Lights, camera, ‘Poetry’The Strand is back in the movie business

Published 1:00 am Saturday, March 17, 2012

For the first time in more than 48 years a movie will be shown at the Strand Theatre in downtown Vicksburg.

“Poetry,” awarded the best screenplay at the Cannes Film Festival, will be shown at 7 p.m. Saturday.

The theater has been up and running since last year as a stage for the Westside Theatre Foundation, but a movie hasn’t been screened there since it closed its doors in 1963.

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Daniel Boone, owner of the Highway 61 Coffee Shop, has been the ring leader in bringing films back to the Strand said Jack Burns, one of Westside’s founders.

Boone who tout’s himself as a movie lover, said he had seen “Poetry” with a mixed group of friends and “Everyone seemed to like it.”

Boone said what he likes about foreign films is they show a side of the cultures and geography that you don’t usually see in an American film.

“We see the people interacting in their culture and the different systems and government they have,” he said.

“Poetry,” takes place in Korea and revolves around an elderly woman who is struggling with Alzheimer’s and finds solace in attending poetry classes.

Boone said that the movie is intended to be the first in a series of 10 screenplays that will offer discussion, in a loungelike setting, following the showing.

Admission to the show will be $5 in advance and $6 the night of the movie and will be available at the theater, the Highway 61 Coffee Shop or by calling 601-636-8313.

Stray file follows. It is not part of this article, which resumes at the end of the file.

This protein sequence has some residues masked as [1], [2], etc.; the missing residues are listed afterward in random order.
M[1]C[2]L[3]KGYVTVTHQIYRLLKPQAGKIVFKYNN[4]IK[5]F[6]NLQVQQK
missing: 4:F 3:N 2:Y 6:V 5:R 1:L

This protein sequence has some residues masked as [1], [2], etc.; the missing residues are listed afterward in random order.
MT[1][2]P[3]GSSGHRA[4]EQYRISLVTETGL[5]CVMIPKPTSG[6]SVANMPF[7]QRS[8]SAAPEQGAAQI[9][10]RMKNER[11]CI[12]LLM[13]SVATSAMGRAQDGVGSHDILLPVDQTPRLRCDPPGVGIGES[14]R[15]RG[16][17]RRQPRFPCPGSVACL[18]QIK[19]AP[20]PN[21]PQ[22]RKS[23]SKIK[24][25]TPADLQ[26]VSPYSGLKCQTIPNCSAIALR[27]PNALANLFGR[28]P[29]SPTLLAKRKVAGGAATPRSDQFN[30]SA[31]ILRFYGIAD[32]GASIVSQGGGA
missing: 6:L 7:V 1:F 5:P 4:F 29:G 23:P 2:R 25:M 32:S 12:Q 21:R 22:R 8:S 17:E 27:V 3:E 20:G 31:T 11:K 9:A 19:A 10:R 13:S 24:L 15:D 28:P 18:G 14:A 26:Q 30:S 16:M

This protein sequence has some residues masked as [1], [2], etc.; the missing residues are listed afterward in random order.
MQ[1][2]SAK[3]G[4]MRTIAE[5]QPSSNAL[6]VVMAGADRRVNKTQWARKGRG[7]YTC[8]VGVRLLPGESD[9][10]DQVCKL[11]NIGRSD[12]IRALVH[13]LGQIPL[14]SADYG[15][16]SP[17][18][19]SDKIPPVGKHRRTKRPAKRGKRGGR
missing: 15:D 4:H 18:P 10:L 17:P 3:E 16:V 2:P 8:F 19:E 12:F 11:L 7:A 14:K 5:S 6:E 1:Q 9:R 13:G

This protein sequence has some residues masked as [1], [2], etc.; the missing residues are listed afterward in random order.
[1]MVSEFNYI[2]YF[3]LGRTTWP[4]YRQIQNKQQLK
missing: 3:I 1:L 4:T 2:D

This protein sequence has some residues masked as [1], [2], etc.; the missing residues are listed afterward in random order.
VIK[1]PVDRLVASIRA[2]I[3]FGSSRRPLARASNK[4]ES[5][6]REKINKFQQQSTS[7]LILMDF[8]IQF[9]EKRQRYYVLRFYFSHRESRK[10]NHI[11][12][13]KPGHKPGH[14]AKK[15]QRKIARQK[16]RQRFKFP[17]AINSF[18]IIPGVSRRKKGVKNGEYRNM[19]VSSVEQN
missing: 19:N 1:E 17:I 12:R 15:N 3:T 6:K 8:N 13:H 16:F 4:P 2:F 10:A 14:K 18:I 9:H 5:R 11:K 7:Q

Proceeds and donations will aid in the continued infrastructure improvements at the theater and showing of films, said Boone.

Snacks will also be offered and Burns is planning to offer a retro style concession stand selling all the old movie theater favorites said Boone and a cash bar will be available. For more information, visit

The Strand was built around 1890 by Adolph Rose.

In the 1930s, the building was sold to Feld Furniture and a wall was put up in the center creating two long, thin commercial buildings. The east side was converted into a movie theater.

The theater operated from 1932-1963 and afterward housed a Civil War slide and sound show called “The Vanishing Glory.” “Glory,” a film, closed about 2005.

Factoids about the theater according to a website dedicated to the Strand Theatre, include:

• A trap door on the floor opened and a large fan in the wall drew up air through the room and across the reels…. Before 1940, most commercial film was nitrate-based and could spontaneously ignite when it degassed. Theater designers then knew the film had to be ventilated to reduce the danger of fire.

• The projection booth was lined with steel to reduce the danger of a fire burning down the rest of the building. The projectors were mounted on the floor and projected out small openings to the screen far away. So much heat was generated, the projectors were vented to metal flue pipes that went up to the roof.

• The earliest projectors may have used carbide lamps. The booth windows were equipped with guillotine-style sliding panels. The panels were held up with steel wires equipped with a lead plug. If a fire broke out, the plug melted and the guillotine door popped down abruptly, cutting off the air supply.